Let me share a brief story about a family coping with their son having a rare medical illness in which a bone marrow transplant was the only hope for his survival.  Their son was in the hospital for several months and so I was fortunate to be able to spend many hours getting to know both of the parents.  We spoke about how they each coped with the potential loss of their son in such disparate ways, which was understandably wearing on their marriage.  She wanted to talk about her fears of losing her son; he wanted to think positive and work more hours at his job to provide for all of their medical bills.
She refused to leave the hospital to show her son how much she loves and supports him; he tried to limit the time he spent at the hospital so that his son knows that life will get back to normal soon.  Despite such different coping styles, their fears were exactly the same.  Would their son survive?  Would their marriage endure such stress?  How will they be able to handle such overwhelming medical bills?  How will their daughter get through all of the stress and trauma of having such an ill brother and preoccupied parents?
I have heard enumerable variations of these questions across families from all backgrounds, and across socioeconomic status, race, and religion.  The common denominator in all of the stories and questions that I have heard is having a child with a rare and serious illness.
I bring up this story hopefully as a way to normalize what parents and families experience when they have an ill child in the family.  No one plans for this experience.  No parent is prepared or excited for such an undertaking.  When I worked at Children’s Hospital, Orange County, the following poem was given to me by a mother of a child who was severely ill and she felt it captured the essence of her experience as a parent of a medically-fragile child.  I am posting it on the RARE Blog because this story may resonate with some parents.
Please note that my blog entries do not constitute professional advice, nor imply a professional relationship with readers.
Welcome To Holland
by Emily Perl Kingsley

I am often asked to describe the experience of raising a child with a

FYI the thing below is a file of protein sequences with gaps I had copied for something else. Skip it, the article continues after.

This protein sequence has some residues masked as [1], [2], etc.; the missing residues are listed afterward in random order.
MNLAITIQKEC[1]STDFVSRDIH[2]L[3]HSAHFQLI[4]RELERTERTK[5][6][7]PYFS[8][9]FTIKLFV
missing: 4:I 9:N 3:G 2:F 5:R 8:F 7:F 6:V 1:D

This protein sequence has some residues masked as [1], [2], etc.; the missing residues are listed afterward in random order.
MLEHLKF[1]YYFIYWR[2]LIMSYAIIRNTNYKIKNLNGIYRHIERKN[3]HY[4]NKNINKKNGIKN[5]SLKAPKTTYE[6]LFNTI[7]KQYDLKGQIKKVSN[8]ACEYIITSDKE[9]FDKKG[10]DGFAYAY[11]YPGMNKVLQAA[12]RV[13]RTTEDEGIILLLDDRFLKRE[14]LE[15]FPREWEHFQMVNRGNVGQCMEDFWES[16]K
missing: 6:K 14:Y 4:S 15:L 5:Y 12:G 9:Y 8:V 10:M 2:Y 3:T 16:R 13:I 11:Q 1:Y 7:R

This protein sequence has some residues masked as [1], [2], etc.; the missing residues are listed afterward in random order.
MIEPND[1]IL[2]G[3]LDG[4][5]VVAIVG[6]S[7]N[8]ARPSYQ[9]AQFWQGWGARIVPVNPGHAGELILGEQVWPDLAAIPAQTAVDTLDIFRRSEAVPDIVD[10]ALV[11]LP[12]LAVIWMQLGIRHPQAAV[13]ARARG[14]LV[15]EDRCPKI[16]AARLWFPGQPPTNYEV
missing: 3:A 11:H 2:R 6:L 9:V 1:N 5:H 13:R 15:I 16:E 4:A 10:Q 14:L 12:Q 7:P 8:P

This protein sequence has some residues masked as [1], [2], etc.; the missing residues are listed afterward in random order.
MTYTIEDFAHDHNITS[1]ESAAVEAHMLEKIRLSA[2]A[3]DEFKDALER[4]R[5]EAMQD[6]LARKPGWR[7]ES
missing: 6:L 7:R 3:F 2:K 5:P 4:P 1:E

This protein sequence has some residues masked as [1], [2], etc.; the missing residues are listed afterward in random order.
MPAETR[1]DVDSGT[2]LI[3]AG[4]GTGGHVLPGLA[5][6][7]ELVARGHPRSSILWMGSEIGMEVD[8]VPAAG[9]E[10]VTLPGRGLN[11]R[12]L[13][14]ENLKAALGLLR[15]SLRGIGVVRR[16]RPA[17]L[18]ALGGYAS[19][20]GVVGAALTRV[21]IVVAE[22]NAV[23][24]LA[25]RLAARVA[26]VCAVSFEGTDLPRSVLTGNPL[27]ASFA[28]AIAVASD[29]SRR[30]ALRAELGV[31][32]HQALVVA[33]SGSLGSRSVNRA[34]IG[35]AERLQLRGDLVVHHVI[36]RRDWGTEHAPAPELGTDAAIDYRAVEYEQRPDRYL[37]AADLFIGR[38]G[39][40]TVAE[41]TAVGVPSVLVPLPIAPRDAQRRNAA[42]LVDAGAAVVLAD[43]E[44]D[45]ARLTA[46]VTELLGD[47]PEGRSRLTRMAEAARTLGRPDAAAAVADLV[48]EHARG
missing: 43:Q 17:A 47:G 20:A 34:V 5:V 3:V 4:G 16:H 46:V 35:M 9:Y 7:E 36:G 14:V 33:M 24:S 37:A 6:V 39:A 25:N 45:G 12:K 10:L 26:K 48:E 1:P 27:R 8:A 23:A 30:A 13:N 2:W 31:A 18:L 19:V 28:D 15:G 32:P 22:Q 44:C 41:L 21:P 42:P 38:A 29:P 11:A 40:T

disability – to try to help people who have not shared that unique experience
to understand it, to imagine how it would feel. It’s like this……
When you’re going to have a baby, it’s like planning a fabulous vacation
trip – to Italy. You buy a bunch of guide books and make your wonderful plans.
The Coliseum. The Michelangelo David. The gondolas in Venice. You may learn
some handy phrases in Italian. It’s all very exciting.
After months of eager anticipation, the day finally arrives. You pack your
bags and off you go. Several hours later, the plane lands. The stewardess
comes in and says, “Welcome to Holland.”
“Holland?!?” you say. “What do you mean Holland?? I signed up for Italy! I’m
supposed to be in Italy. All my life I’ve dreamed of going to Italy.”
But there’s been a change in the flight plan. They’ve landed in Holland and
there you must stay.
The important thing is that they haven’t taken you to a horrible,
disgusting, filthy place, full of pestilence, famine and disease. It’s just a
different place.
So you must go out and buy new guide books. And you must learn a whole new
language. And you will meet a whole new group of people you would never have met.
It’s just a different place. It’s slower-paced than Italy, less flashy than
Italy. But after you’ve been there for a while and you catch your breath, you
look around…. and you begin to notice that Holland has windmills….and
Holland has tulips. Holland even has Rembrandts.
But everyone you know is busy coming and going from Italy… and they’re all
bragging about what a wonderful time they had there. And for the rest of
your life, you will say “Yes, that’s where I was supposed to go. That’s what I
had planned.”
And the pain of that will never, ever, ever, ever go away… because the
loss of that dream is a very very significant loss.
But… if you spend your life mourning the fact that you didn’t get to
Italy, you may never be free to enjoy the very special, the very lovely things
…about Holland

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